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Determining Changes in Brain Structure Associated With Symptoms of Late-life Depression

This study has been completed.
National Institute of Mental Health (NIMH)
Information provided by (Responsible Party):
Meryl Butters, University of Pittsburgh Identifier:
First received: September 13, 2005
Last updated: April 6, 2015
Last verified: April 2015
This study will determine the changes in brain structure and function that are responsible for mood and cognition changes that are sometimes associated with late-life depression.

Late-Life Depression

Study Type: Observational
Study Design: Observational Model: Case Control
Time Perspective: Prospective
Official Title: Pathways Linking Late-Life Depression to MCI & Dementia

Further study details as provided by Meryl Butters, University of Pittsburgh:

Primary Outcome Measures:
  • Changes in performance on a broad-based Neuropsychological Test Battery [ Time Frame: 3 years ]
    Changes in z-scores of the language, visuospatial, attention, memory and executive cognitive domains

Enrollment: 331
Study Start Date: August 2005
Study Completion Date: August 2011
Primary Completion Date: August 2011 (Final data collection date for primary outcome measure)
Detailed Description:
The goal of this research study is to investigate the relationships among late-life depression (LLD), cognitive impairment and progressive neurodegeneration. The guiding hypothesis is that LLD patients have evolving cognitive impairments as a consequence of distinct underlying neuropathological changes, which frequently are expressed as Mild Cognitive Impairment (MCI). These neuropathological and cognitive changes are risk modifiers, lowering brain reserve capacity, and in turn, increasing risk of developing Alzheimer's Disease (AD). In order to pursue this goal we will enroll LLD, MCI, and normal control subjects to enrich our existing cohort to include a total of 150 elderly, non-demented, non-depressed subjects, 60 non-depressed MCI subjects and 270 LLD subjects. Using the joint infrastructure of the University of Pittsburgh's Advanced Center for Intervention and Services Research for Late-Life Mood Disorders and the Alzheimer's Disease Research Center, we will complete a detailed neurobehavioral evaluation, including clinical, neuropsychological, neuroimaging and biological markers, using these data to evaluate the factors associated with the development of MCI or dementia. Subjects will be studied annually for at least three years, allowing us to use longitudinal data to evaluate a series of linked hypotheses that postulate the pathways by which elderly, depressed patients develop cognitive impairment, and which may lead some to develop dementia.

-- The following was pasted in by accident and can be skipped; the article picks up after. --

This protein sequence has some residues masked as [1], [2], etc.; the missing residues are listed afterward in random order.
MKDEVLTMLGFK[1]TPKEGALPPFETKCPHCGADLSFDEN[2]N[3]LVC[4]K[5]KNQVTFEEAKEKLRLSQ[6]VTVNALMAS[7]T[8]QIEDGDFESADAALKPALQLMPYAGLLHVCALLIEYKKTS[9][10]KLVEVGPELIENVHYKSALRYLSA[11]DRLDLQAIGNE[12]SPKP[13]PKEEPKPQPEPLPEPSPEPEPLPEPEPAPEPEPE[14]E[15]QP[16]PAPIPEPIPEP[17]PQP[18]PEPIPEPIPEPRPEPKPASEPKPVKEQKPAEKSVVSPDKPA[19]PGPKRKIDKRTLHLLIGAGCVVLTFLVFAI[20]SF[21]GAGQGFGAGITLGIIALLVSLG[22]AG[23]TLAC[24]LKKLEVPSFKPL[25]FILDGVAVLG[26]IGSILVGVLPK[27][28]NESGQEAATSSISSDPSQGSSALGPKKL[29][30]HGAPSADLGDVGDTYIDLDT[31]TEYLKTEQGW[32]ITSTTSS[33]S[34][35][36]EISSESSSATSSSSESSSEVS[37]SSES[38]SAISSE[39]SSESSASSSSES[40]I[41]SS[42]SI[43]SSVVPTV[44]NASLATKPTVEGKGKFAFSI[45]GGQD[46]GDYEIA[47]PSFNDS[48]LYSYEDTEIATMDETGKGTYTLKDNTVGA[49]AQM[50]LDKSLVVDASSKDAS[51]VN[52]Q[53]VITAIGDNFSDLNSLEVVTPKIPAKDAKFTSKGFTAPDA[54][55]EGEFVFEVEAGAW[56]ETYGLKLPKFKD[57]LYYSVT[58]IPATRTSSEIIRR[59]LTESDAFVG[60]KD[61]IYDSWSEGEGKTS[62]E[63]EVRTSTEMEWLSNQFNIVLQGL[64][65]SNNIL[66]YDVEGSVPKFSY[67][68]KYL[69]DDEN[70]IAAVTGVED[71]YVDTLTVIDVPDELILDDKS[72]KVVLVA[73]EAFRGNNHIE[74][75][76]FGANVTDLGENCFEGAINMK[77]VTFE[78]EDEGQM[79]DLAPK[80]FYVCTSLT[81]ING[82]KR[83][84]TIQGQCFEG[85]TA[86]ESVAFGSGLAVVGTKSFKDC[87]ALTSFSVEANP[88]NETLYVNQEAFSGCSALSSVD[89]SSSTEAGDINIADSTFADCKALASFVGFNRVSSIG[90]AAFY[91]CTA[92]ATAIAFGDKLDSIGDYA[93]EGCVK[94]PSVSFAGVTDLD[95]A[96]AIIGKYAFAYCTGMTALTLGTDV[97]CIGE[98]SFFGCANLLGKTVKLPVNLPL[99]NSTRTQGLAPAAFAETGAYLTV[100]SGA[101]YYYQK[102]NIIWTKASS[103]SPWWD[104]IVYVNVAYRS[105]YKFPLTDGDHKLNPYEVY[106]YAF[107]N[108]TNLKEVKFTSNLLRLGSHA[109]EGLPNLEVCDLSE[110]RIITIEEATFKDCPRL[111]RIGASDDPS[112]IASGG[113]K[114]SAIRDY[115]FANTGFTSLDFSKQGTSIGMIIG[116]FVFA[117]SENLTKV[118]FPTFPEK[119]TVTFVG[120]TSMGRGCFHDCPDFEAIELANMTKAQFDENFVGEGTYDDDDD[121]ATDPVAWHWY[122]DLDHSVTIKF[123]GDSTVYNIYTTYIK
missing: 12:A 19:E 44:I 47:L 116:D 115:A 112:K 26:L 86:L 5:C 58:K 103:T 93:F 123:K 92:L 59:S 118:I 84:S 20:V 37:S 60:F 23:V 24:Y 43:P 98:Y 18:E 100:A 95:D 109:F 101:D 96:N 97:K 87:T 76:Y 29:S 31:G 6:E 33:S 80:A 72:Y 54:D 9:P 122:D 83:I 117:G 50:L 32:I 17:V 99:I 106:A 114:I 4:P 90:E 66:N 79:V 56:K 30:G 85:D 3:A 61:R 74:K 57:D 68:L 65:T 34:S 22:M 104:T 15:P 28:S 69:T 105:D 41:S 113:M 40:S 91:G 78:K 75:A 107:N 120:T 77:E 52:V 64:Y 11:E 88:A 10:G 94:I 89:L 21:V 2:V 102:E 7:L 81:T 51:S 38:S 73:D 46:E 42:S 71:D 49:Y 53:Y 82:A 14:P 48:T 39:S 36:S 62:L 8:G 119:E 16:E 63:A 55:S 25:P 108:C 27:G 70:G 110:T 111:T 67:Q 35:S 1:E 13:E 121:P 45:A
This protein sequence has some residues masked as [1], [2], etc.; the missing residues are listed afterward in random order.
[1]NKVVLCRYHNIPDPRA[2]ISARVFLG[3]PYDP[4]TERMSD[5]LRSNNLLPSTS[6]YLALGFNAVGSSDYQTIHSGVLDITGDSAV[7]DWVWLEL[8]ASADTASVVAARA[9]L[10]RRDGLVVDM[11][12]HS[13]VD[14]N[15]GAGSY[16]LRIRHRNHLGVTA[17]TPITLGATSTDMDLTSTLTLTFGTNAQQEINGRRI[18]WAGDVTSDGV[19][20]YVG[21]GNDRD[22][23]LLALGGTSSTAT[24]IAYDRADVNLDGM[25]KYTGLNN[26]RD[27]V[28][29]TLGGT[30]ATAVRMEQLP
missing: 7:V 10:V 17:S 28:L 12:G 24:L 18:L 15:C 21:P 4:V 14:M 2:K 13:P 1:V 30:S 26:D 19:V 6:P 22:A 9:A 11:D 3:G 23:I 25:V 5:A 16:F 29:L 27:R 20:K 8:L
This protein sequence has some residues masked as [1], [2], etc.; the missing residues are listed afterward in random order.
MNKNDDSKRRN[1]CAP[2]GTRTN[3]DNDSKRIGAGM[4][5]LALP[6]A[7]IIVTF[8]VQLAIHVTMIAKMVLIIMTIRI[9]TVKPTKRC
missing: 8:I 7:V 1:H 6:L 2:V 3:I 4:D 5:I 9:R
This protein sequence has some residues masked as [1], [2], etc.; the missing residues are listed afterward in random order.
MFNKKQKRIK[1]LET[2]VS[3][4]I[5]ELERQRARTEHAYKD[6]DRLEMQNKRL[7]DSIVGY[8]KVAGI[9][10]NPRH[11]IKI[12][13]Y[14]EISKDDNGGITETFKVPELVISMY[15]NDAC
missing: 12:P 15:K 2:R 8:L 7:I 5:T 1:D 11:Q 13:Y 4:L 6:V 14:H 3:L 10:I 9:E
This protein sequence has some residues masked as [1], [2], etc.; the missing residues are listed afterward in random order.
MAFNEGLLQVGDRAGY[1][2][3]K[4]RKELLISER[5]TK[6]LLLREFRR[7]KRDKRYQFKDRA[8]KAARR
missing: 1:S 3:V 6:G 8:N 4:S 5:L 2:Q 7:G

Ages Eligible for Study:   55 Years and older   (Adult, Senior)
Sexes Eligible for Study:   All
Accepts Healthy Volunteers:   Yes
Sampling Method:   Non-Probability Sample
Study Population
150 elderly, non-demented, non-depressed subjects, 60 non-depressed mild cognitive impairment subjects and 270 late-life depression subjects

Inclusion Criteria:

  • Diagnosis of a mood disorder

Exclusion Criteria:

  • Major acute medical illnesses or injuries known to have significant direct effects on cognitive functioning (e.g., metastatic cancer, multiple sclerosis, traumatic brain injury).
  • Uncorrectable sensory handicap (e.g., blindness), because they are unable to complete the cognitive test battery.
  • Exclusion criteria for MR scans include: cardiac pacemaker, aneurysm clip, cochlear implant, pregnancy, IUD, shrapnel, history of metal fragments in the eye, neurostimulators, weight of 250 lbs. or more, or claustrophobia.
  Contacts and Locations
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Please refer to this study by its identifier: NCT00178087

United States, Pennsylvania
UPMC Late-Life Evaluation and Treatment Center
Pittsburgh, Pennsylvania, United States, 15213
UPMC Western Psychiatric Institute and Clinic
Pittsburgh, Pennsylvania, United States, 15213
Sponsors and Collaborators
University of Pittsburgh
National Institute of Mental Health (NIMH)
Principal Investigator: Meryl A. Butters, Ph.D. University of Pittsburgh
  More Information


Responsible Party: Meryl Butters, Associate Professor, University of Pittsburgh Identifier: NCT00178087     History of Changes
Other Study ID Numbers: R01MH072947 ( U.S. NIH Grant/Contract )
Study First Received: September 13, 2005
Last Updated: April 6, 2015

Keywords provided by Meryl Butters, University of Pittsburgh:
late-life depression
mild cognitive impairment

Additional relevant MeSH terms:
Depressive Disorder
Behavioral Symptoms
Mood Disorders
Mental Disorders processed this record on August 21, 2017